Arts Patron Paul Mellon Dies

By Butters, Patrick | The Washington Times (Washington, DC), February 3, 1999 | Go to article overview

Arts Patron Paul Mellon Dies


Butters, Patrick, The Washington Times (Washington, DC)


Billionaire philanthropist Paul Mellon, the driving force behind the National Gallery of Art, died Monday at his home in Upperville, Va. He was 91.

Easily recognized by his manelike hairstyle, Mr. Mellon gave away more than $600 million through various foundations over several decades. Forbes magazine last year ranked him as the 124th-richest American, with an estimated fortune of $1.4 billion.

"I have often thought of Mr. Mellon as an exemplar of the ideal of the donor - a thoughtful as well as cheerful giver, never a seeker of the limelight, remarkable for his taste and discernment," said William G. Bowen, president of the Andrew W. Mellon Foundation, named after the late Mr. Mellon's father.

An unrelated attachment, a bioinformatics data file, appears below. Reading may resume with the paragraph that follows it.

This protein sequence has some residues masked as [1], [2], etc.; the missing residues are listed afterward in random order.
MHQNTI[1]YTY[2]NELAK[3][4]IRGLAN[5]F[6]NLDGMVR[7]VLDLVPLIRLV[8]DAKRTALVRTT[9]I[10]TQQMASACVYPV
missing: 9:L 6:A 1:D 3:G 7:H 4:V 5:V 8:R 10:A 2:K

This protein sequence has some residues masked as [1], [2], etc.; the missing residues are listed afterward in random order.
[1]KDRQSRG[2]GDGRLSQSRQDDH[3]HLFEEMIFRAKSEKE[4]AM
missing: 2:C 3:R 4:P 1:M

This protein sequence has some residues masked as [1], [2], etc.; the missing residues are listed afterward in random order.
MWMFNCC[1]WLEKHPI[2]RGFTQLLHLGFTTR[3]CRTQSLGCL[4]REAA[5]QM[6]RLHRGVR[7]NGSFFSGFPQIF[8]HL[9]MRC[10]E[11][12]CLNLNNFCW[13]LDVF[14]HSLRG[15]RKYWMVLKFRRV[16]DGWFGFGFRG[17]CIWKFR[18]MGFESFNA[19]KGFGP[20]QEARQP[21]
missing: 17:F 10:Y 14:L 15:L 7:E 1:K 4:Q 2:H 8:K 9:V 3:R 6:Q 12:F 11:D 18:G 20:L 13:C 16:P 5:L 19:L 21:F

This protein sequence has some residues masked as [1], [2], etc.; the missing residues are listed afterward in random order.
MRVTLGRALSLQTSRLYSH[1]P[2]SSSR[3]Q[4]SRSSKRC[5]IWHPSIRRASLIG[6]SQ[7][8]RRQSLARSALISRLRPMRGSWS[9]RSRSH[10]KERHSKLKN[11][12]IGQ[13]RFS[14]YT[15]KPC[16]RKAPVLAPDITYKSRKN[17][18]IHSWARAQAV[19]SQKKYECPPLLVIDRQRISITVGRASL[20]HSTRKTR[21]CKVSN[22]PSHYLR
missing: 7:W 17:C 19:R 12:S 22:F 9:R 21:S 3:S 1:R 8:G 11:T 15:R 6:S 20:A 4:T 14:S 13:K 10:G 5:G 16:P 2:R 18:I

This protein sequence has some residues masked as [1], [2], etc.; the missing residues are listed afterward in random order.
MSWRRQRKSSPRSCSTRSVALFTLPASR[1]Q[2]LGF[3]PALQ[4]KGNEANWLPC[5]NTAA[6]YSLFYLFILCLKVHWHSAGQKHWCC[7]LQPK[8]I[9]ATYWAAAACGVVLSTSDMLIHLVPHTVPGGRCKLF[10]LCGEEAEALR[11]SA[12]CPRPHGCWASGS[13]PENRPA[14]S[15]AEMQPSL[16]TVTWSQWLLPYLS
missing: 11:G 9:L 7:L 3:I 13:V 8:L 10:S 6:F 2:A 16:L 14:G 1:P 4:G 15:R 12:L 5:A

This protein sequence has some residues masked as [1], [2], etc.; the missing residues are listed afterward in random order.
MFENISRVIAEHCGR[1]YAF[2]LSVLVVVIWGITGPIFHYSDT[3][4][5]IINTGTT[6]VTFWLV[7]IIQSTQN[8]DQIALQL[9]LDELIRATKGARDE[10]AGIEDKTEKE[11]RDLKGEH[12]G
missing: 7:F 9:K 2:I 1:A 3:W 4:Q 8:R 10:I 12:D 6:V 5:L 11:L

Mr. Mellon and his widow, Rachel Lambert "Bunny" Lloyd, had given 913 works to the National Gallery, which was founded by his father. The gift list includes works by Manet, Renoir, Degas, Picasso and van Gogh.

"Modest and kind, he was one of the greatest philanthropists of our time and a gentleman in every sense," said Earl A. Powell III, the gallery's director.

Mr. Mellon's lasting monument was the design and construction of the National Gallery of Art's East Building. He selected I.M. Pei as its designer. The block-and-glass building with its razor-sharp edges cost $94 million when it opened in 1978 and became an immediate hit.

He also built the Yale Center for British Art in New Haven, Conn., the largest single collection of British art outside the United Kingdom.

Mr. Mellon also helped save Cape Hatteras National Seashore in North Carolina and gave 1,200 acres to Virginia for the creation of Sky Meadows State Park.

He made donations to the Virginia Museum of Fine Arts in Richmond and was trustee there for 40 years. He said he would leave most of his artwork to the National Gallery and the Virginia and Yale museums. …

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